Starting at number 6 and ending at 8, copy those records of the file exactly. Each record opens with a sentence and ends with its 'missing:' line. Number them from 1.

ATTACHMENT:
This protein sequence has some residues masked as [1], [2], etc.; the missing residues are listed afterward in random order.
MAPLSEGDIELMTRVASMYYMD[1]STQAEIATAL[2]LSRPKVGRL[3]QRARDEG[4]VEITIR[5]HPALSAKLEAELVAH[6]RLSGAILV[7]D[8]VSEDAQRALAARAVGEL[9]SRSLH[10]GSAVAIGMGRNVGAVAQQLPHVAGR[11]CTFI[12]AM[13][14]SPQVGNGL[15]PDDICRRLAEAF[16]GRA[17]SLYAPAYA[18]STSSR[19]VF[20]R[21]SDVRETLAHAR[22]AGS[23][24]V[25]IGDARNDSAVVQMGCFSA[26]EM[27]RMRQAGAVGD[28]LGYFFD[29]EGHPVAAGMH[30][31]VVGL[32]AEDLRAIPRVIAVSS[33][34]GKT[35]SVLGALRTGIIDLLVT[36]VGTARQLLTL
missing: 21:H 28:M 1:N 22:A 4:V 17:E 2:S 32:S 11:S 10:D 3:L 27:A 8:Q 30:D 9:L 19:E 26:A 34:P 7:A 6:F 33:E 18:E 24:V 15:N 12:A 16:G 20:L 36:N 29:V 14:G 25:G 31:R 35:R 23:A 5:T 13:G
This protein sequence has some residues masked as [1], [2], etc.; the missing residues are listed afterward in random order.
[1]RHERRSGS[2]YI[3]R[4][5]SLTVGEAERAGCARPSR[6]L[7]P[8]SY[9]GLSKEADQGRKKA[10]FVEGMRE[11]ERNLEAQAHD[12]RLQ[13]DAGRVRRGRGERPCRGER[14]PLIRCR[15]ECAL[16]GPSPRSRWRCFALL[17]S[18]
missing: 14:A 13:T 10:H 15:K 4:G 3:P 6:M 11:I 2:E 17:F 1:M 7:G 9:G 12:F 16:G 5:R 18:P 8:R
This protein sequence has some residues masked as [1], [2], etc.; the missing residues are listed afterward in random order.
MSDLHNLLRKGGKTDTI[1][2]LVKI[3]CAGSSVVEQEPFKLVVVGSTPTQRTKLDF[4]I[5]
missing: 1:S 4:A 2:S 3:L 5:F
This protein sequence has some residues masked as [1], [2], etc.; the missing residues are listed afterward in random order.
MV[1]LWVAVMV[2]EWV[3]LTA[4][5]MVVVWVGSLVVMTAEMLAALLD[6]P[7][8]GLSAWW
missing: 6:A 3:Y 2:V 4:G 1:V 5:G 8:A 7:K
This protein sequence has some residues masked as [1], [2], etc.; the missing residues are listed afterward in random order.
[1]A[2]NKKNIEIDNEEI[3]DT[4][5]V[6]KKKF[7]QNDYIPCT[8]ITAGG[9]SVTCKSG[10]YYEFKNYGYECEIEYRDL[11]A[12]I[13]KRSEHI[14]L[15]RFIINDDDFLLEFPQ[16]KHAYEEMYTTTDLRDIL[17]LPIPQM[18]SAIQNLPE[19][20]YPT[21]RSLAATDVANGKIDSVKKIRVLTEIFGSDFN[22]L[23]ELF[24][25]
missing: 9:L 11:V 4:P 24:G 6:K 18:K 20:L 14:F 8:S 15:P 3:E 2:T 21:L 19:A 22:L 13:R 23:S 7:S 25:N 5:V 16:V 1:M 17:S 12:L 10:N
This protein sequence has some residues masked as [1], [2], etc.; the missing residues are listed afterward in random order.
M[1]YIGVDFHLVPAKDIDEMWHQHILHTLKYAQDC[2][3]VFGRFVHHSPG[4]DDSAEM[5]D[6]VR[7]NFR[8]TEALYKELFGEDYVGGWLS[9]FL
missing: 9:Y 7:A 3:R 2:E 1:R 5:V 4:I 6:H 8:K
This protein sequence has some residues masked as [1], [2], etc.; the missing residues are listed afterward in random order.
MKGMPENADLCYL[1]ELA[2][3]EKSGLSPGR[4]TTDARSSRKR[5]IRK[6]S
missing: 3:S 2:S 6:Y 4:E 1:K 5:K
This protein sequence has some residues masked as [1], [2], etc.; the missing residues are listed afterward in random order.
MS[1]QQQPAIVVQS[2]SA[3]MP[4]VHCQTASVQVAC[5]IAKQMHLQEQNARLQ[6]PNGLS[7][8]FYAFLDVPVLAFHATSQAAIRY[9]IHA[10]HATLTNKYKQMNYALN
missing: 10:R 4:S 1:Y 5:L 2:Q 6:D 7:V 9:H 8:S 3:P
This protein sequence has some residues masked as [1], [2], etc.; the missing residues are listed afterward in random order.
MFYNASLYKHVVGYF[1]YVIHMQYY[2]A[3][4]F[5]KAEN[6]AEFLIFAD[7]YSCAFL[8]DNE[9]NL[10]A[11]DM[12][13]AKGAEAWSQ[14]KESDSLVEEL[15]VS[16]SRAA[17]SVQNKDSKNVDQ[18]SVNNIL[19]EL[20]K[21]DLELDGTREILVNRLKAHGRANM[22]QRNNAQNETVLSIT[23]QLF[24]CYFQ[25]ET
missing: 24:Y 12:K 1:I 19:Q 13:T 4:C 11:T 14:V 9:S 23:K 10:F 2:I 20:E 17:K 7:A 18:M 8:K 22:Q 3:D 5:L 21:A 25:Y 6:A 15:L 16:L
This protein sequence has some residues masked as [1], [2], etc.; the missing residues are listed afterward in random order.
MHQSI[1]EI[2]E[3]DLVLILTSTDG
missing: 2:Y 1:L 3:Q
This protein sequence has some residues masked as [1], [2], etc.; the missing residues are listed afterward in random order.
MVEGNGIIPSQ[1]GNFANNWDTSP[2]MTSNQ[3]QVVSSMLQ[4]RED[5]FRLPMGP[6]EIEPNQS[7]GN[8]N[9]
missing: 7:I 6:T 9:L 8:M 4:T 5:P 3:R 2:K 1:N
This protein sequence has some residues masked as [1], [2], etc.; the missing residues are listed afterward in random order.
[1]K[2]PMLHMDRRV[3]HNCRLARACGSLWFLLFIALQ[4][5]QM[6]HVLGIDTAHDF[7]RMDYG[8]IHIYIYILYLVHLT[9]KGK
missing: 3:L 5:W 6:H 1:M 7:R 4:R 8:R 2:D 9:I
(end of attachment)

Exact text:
This protein sequence has some residues masked as [1], [2], etc.; the missing residues are listed afterward in random order.
M[1]YIGVDFHLVPAKDIDEMWHQHILHTLKYAQDC[2][3]VFGRFVHHSPG[4]DDSAEM[5]D[6]VR[7]NFR[8]TEALYKELFGEDYVGGWLS[9]FL
missing: 9:Y 7:A 3:R 2:E 1:R 5:V 4:I 6:H 8:K
This protein sequence has some residues masked as [1], [2], etc.; the missing residues are listed afterward in random order.
MKGMPENADLCYL[1]ELA[2][3]EKSGLSPGR[4]TTDARSSRKR[5]IRK[6]S
missing: 3:S 2:S 6:Y 4:E 1:K 5:K
This protein sequence has some residues masked as [1], [2], etc.; the missing residues are listed afterward in random order.
MS[1]QQQPAIVVQS[2]SA[3]MP[4]VHCQTASVQVAC[5]IAKQMHLQEQNARLQ[6]PNGLS[7][8]FYAFLDVPVLAFHATSQAAIRY[9]IHA[10]HATLTNKYKQMNYALN
missing: 10:R 4:S 1:Y 5:L 2:Q 6:D 7:V 9:H 8:S 3:P